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Murder on the Orient Express (Patrick Doyle)

November 11, 2017


Patrick Doyle, Sony Classical 2017
24 tracks, 56:44.

Everyone’s a suspect… but in the end it was the composer in the recording booth with a baton! And he was aided by a director with a pointy ‘tash.

Review by Pete Simons.

Kenneth Brannagh latest film is an adaption of Agatha Christie’s 1934 novel Murder on the Orient Express. A great railway journey across Europe turns into a murder mystery as someone is… well… murdered. Everyone’s a suspect and it’s up to Hercule Poirot to figure out who’s done it. There’s a stellar cast including Brannagh himself, Johnny Depp, Judy Dench, Michelle Pfeiffer, Willem Dafoe, Daisy Ridley, Olivia Colman, Derek Jacobi and so on. And let’s not forget, an original score by long-time collaborator Patrick Doyle.

The album opens with a Middle-Eastern flavoured piece for strings and percussion. If authenticity was the aim, then it’s way off the mark, hence I suspect that wasn’t the aim. It’s a fun piece though that sets the listener off on the wrong, as most of the score is a bit more dramatic. “Jaffa to Stamboul” and “Arrival” introduce two more themes. The first has a longing character, whilst the latter is a quite a quirky little thing.

“The Orient Express” features the score’s most memorable theme, despite it appearing only twice (the “Suite” at the end being the other occasion). At its core lies a simple descending 4-note motif. It’s repeated through various chords. A piano rhythm indicates the movement of the train. The repetitive nature of the main theme, or rather motif, makes me wonder if Doyle was going for a Herrmann-esque approach. I’m not too keen on this melody, yet it’s very addictive. I also can’t help but think that it appears more often than it actually does. How deliciously deceptive!

The theme that probably features most often and which is incidentally my favourite is a hypnotic piano melody first heard in “The Armstrong Case”. As said, it returns in quite a few cues, the most impressive being “Justice”, where it’s accompanied by lush strings. Here it’s a poignant adagio with familiar Doyle chord progressions. But… whilst it’s definitely the highlight of this score, it’s no match for Doyle’s best compositions.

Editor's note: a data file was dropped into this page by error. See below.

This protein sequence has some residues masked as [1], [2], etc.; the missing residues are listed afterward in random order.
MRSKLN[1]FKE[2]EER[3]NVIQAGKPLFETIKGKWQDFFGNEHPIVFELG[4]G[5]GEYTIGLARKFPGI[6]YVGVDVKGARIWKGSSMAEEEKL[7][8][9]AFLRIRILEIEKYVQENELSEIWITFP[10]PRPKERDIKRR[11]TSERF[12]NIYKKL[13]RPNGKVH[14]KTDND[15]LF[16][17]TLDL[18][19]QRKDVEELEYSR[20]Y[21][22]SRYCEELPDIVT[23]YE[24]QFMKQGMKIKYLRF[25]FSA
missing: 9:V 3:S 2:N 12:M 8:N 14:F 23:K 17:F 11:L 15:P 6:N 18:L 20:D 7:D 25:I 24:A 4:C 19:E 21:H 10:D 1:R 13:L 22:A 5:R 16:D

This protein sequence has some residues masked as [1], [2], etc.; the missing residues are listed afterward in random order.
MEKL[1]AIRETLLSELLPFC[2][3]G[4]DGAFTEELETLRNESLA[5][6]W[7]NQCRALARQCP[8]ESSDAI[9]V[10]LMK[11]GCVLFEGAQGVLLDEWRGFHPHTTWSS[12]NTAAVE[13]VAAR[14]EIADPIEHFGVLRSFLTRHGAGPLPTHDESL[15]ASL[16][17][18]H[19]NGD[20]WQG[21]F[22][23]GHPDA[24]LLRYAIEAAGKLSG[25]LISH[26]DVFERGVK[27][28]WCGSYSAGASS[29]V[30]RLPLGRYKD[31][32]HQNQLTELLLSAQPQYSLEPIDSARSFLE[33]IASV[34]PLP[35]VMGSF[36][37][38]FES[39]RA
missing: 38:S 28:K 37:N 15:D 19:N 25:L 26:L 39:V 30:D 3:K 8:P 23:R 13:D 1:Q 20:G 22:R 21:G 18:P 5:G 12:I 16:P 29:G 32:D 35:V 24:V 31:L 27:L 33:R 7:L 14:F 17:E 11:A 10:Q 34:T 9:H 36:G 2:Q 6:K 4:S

My peers are raving about this score. Yet, I’m not. A new Doyle is (almost) always a pleasure and Murder on the Orient Express sure is a fine score. It doesn’t get me all excited though. It’s a little monotonous with a strong emphasis on strings. The piano makes several very welcome appearances, even if it’s just to break through that constant string sound. A duduk is also heard, but I have mixed feelings about it. It works in some cues, but sounds a little contrived in others. A lot of the music sounds a bit samey; and most of the underscore doesn’t excite out of context. I find a lot of the music here a bit ‘static’; long chords, not that much going on, quite simplistic in a way. That’s not necessarily a bad thing, but I had hoped for a few more flourishes. And then there is a song that is quite pretty from a musical point of view, but the lyrics and the way they’re sung are so over the top sincere, it makes “My Heart Will Go On” sound like Sharespeare.

I admire Doyle for really letting his themes drive his scores, and Murder on the Orient Express offers a few beauties that are heard throughout the score. It’s quite an understated score though; and despite a handful of lovely cues, away from the movie it doesn’t really excite me.

(c) 2017 Synchrotones

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